Julian Assange came into the limelight in 2010, when WikiLeaks published thousands of diplomatic cables and military documents handed to it by the rogue US Army serviceperson Chelsea Manning. The leaks also included a chilling POV video of a US Apache helicopter in Iraq gunning down 12 people, including two Reuters journalists.
In that same year, Sweden announced that it was investigating Assange in a case of rape and molestation, an accusation brought forth by two women. It went on to issue an extradition warrant against Assange, who was in Britain at the time. Attempting to fight the Swedish warrant, Assange approached a British court in 2011. The ruling did not go in his favour, and he subsequently lost an appeal in the United Kingdom Supreme Court in June 2012.
Out on bail, Assange sought refuge at the Embassy of Ecuador in London, the Latin American country which was at the time led by the leftist leader Rafael Correa. Ecuador formally accepted his request for asylum in August 2012. Assange had been living in the Ecuadorian embassy in London ever since — until his arrest on Thursday.
For jumping bail, the Westminster Magistrates Court in 2012 issued a warrant for his arrest if he left the Ecuadorian embassy. Assange maintained that the charges were false, and only a ploy to have him extradited to the United States. A United Nations panel in 2016 spoke in favour of Assange, and chastised Britain and Sweden for detaining him.
Read | Who is Julian Assange
Holed up in the embassy, Assange continued his controversial investigative work. In the run-up to the 2016 US presidential election, WikiLeaks released compromising emails hacked from servers of the Democratic National Committee. This precipitated an adverse situation for presidential hopeful Hillary Clinton, who at the time was in a close race with Republican candidate Donald Trump. US investigators now believe that WikiLeaks acted in coordination with Russian intelligence. In November 2018, it was accidentally revealed that the US was also gearing up to charge Assange.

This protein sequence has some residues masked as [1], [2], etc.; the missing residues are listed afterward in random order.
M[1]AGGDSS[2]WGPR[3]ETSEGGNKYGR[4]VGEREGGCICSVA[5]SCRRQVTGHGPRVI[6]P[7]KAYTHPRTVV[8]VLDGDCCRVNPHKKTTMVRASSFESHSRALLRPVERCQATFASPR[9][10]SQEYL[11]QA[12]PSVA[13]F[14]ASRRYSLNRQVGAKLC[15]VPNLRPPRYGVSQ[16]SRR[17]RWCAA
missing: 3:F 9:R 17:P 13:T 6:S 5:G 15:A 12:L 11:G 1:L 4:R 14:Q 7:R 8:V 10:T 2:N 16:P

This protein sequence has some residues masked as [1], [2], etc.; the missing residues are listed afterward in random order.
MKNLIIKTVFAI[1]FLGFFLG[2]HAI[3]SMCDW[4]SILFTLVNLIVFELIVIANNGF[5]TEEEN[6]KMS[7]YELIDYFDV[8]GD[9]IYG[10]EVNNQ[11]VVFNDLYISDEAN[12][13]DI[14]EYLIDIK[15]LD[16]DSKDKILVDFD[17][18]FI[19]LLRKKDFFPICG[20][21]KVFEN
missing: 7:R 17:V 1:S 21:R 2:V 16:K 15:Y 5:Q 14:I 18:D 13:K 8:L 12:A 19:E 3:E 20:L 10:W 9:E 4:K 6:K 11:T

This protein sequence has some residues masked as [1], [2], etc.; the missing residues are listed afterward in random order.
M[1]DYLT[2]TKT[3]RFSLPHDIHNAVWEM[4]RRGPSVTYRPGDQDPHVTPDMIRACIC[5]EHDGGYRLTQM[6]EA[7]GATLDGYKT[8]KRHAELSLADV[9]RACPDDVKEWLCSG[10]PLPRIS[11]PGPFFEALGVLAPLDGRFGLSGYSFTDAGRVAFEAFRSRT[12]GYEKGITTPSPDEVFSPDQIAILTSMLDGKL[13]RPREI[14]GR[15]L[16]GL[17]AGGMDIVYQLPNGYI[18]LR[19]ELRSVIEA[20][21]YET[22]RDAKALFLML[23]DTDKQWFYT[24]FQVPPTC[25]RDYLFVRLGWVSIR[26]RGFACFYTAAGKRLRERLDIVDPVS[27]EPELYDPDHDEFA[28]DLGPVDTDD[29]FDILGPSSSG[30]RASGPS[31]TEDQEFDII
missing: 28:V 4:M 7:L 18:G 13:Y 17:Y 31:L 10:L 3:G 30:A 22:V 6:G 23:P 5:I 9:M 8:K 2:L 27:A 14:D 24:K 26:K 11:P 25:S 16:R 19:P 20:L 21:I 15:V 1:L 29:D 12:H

Meanwhile, elections in Ecuador in 2017 saw the Assange-sympathetic Correa being replaced by Lenin Moreno, who ran on an agenda of a more conciliatory approach towards the West. Conditions for Assange in the London embassy soon worsened, with restrictions on the number of visitors he could have. His access to the Internet was cut off. In 2018, seeking to reduce animosity with Britain, Moreno offered Assange Ecuadorian citizenship, and a chance to relocate to a safer location. Britain, nonetheless, maintained that it would not provide Assange diplomatic immunity.
The saga took a new turn on Thursday, when a weary Ecuador finally handed over Assange to British authorities, who detained him under the 2012 warrant, as well as causing him to be “further arrested” under an extradition request from the US. Former President Correa called Assange’s handing over “a crime that humanity will never forget”.
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